(Names and situation changed)
Our communities, unfortunately, are faced with many crises in today’s world. One that has become quite familiar to well spouses and others is children that are off the derech (no longer religious). In my interviews with well spouses I came across two stories that I think can teach us a great deal about how we as individuals in a community can help and hinder a child as he struggles with his feelings about being religious.
Dan was a well spouse. He had five sons. They had all made their adjustment to his wife’s chronic illness differently. Four of his son’s had taken different religious paths. One had been attracted to Chassidus, another to a Modern Orthodox academic path. The other two fell somewhere in between. Yet they all got along well and enjoyed each other’s company. The fifth son had, however, become irreligious.
Despite his pain, Dan kept his fifth son close, doing everything he could to not have him go further and further down the irreligious path, while trying to bring him closer. His fifth son was his most sensitive. Dan tried to overlook the change in clothes, the earring, the tattoo and all the other trappings and stay focused on the wonderful, caring, giving son that was under all the exteriors.
It was not uncommon for community members to criticize Dan’s son if they saw him not helping his chronically ill mother to the degree they thought was proper. They were always quick to offer him criticism, compare him to a sibling, and tell him how awful he was for worrying his parents.
Dan decided to take advantage of a day when his son had no school and took him along to his day of work. His son accompanied him from one kosher establishment to the next. They had time to chat in the car between stores and Dan thought the day was progressing well. Dan had been able to listen to his son’s feelings and his son was finally being open and honest about just how angry he felt about illness, confused about religion and his place in the community. It was the first time in a long time he was not hiding behind silence.
And so the day went well until they entered the last store. When the owner asked about the boy (as each of the other store owners had) Dan introduced his son. The storekeeper’s eyes widened. “That’s your son?!” He yelled. “Aren’t you ashamed of how he looks…of who he is? No wonder his mother is so sick.”
Dan was swift to react. He told the storekeeper how proud he was of his son and of his wonderful “middos.” He told of how much he did for his mother. And then, he told the storekeeper that he should get to know his son, instead of judging him by how he looked. Years later, when Dan’s son had come back to leading a religious life, he confided to his father how the man’s comments had made him feel justified for his off-the-derech behaviour. It verified, to him, that the community hadn’t accepted him and therefore he didn’t belong. He also told his dad that it was his Dad’s comments of pride in him, despite his appearance, that had help push him to consider coming back to a religious way of life.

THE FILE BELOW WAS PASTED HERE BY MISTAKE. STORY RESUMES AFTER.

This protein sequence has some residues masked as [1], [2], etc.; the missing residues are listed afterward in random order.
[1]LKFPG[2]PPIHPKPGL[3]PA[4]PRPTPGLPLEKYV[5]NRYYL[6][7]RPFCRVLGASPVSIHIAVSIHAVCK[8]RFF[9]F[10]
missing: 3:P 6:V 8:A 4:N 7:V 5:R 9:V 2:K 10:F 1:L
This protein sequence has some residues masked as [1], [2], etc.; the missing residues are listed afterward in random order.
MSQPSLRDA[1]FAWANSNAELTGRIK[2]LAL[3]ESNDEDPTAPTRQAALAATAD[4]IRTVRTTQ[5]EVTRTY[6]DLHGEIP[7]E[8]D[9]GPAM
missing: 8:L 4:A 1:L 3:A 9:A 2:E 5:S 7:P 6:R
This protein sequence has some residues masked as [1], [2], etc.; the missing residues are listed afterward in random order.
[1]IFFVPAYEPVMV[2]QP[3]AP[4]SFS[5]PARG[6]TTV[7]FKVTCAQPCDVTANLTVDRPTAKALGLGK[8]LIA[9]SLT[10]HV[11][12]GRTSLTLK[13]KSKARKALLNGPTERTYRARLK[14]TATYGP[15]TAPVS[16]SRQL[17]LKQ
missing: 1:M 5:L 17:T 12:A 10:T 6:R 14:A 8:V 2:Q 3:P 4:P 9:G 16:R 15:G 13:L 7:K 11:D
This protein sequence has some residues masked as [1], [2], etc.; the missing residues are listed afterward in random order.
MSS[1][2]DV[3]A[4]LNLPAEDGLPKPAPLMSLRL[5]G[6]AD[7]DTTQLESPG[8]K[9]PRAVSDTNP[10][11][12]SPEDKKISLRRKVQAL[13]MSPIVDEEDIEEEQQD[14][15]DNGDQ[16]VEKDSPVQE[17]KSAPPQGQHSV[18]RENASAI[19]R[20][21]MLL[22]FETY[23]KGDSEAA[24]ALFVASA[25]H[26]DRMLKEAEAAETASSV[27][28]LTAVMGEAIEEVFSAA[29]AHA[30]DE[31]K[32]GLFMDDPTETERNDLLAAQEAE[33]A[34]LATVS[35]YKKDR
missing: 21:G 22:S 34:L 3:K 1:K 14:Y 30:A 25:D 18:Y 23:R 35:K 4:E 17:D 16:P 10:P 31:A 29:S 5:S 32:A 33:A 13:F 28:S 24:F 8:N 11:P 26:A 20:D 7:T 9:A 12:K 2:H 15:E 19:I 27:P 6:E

When children are off the derech, or are thinking about going off, they will often expect − and almost look for − negative comments from people within the community.
(Unfortunately, they are rarely disappointed.) They behave in a manner or dress in a manner that seems to almost dare anyone to make a comment. These comments only serve to justify their feelings of not fitting in and reinforce their decision to leave the community.
It is very important for community members to be careful of what they say and how they say it. Negative comments serve only to push these children, and any children, further away and, in their mind, justify where they are going.
The issue of going off the derech is a complicated one. There is no one cause or one contributing factor. But being positive and finding positive things to say to all our teens can only contribute to a feeling of belonging and can’t help but encourage them to want to belong to our community instead of distancing themselves from it. This is something we can all do. And you never know when your positive comment may be the one to have a child rethink leaving the fold.
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